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Nephrosclerosis is a condition characterized by a thickening and a hardening of the blood vessels in the kidneys. This condition can lead to kidney failure, and it can be very serious. Many older adults have a benign form, which means that their blood vessels are slowly changing, but the changes are not occurring quickly enough to require treatment. For patients with benign nephrosclerosis, it is still a good idea to be aware of the condition and to take steps to prevent the progression speeding up. Other patients have malignant nephrosclerosis, in which case the damage occurs rapidly enough that treatment and intervention are needed.
This condition appears to be more common in adults over 60, and in people of African descent. Some studies have suggested that the higher rate in people of African descent may be related to social factors, rather than genetics, as these individuals sometimes have difficulty accessing health care, especially preventative care. It can occur more commonly in people with chronic hypertension or glomerulonephritis. The condition also causes hypertension, leading to a consistent rise in blood pressure. The high blood pressure can cause headaches, visual disturbances, nausea, and organ damage, among other things.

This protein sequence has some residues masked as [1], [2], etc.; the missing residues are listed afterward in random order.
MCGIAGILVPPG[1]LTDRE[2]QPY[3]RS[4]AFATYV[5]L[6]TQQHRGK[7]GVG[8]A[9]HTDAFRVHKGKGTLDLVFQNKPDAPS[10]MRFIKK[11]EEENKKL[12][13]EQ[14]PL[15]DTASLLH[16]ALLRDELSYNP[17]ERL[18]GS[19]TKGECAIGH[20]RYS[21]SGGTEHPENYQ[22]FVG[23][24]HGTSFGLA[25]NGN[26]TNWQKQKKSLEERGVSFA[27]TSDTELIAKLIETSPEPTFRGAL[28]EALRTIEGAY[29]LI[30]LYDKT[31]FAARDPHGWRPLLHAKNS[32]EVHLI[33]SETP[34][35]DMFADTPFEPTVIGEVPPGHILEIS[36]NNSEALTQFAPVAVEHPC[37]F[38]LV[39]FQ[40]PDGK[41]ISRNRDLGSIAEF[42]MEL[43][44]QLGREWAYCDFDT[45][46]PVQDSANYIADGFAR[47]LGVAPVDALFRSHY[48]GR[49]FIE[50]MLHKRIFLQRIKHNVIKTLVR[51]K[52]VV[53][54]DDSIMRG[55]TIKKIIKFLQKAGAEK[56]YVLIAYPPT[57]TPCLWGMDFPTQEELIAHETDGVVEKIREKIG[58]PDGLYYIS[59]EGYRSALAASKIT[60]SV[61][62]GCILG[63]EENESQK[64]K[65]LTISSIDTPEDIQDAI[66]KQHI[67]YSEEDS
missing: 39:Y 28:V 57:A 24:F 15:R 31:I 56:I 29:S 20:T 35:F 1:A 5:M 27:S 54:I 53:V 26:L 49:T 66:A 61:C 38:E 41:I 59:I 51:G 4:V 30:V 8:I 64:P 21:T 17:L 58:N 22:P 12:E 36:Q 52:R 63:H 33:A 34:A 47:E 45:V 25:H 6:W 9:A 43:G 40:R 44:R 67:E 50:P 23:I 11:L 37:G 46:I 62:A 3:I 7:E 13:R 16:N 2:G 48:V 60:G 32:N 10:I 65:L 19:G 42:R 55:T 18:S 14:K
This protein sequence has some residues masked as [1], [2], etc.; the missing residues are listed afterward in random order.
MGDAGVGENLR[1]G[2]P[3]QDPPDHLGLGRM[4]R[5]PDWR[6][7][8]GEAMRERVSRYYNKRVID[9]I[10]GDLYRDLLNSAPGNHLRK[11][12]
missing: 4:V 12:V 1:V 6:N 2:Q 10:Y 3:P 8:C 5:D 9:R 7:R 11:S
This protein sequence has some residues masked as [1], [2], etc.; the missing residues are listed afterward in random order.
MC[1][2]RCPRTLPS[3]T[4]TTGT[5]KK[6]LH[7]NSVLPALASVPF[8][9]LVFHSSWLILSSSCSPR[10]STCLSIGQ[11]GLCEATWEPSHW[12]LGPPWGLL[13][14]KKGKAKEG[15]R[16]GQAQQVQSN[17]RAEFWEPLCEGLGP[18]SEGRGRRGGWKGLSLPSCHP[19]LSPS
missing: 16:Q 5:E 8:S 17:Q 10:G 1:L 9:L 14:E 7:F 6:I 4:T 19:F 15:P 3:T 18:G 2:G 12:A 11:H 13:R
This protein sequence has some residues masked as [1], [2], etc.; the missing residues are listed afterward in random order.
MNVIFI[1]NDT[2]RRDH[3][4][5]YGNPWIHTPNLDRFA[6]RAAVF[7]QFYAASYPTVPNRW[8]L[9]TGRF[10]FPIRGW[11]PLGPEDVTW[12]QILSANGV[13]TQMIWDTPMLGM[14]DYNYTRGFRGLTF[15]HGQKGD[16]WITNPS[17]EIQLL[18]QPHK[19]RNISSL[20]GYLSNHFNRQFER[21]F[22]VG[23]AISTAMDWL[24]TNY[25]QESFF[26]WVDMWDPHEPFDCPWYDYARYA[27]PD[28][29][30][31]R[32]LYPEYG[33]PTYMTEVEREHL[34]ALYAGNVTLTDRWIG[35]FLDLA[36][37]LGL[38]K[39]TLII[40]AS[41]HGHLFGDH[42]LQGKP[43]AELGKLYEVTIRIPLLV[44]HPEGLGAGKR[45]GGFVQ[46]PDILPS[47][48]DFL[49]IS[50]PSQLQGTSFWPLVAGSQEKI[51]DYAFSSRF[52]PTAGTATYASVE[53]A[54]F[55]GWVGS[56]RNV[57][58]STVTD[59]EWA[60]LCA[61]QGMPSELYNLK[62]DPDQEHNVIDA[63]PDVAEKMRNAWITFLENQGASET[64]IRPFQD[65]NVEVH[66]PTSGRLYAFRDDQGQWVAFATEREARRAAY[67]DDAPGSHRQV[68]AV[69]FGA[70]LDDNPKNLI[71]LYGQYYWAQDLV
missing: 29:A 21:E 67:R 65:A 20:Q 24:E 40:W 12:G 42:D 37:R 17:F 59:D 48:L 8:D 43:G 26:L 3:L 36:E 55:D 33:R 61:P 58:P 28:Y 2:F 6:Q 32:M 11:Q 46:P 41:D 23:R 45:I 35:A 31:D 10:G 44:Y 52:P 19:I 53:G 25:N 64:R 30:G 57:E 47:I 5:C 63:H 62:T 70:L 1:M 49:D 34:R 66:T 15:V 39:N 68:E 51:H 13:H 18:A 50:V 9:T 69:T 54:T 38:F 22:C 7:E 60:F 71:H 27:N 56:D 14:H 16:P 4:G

A doctor can diagnose nephrosclerosis with a blood test to check for levels of several components in the blood, along with urine analysis, a CT scan, and a patient interview to discuss the patient's life history and to determine the onset of symptoms. Doctors may also examine the eyes for signs of damage caused by high blood pressure, especially if a patient reports visual disturbances or problems seeing.
The treatment for nephrosclerosis is to manage the blood pressure. Medications may be used to lower blood pressure, or the patient can attempt to control it with diet and exercise. By keeping blood pressure low, patients can prevent the secondary complications of nephrosclerosis, including organ damage, loss of vision, and kidney failure.
Although some changes to the arteries are inevitable as people age, there are some steps people can take to prevent malignant nephrosclerosis and sclerosis of other areas of the vascular system. Keeping blood pressure controlled is probably the most important step; diet and exercise measures can be taken to keep the blood pressure low and stable. If a patient does start to experience chronic high blood pressure even after following lifestyle recommendations, a doctor should be consulted to see if there is an explanation for the rise in blood pressure.
Since this condition, nephrosclerosis, is a hardening of the arteries inside the kidneys, I don't suppose it could be caused by something that is known to harden arteries in the body over all?
I mean, is nephrosclerosis set apart from other artery-hardening conditions by being a case where only the arteries in the kidneys are hardened, or does it count as nephrosclerosis if the kidneys' arteries are hardened regardless of arteries anywhere else in the body?
The reason that I ask is that I was wondering if the full-body artery hardening caused by long term smoking would be considered nephrosclerosis.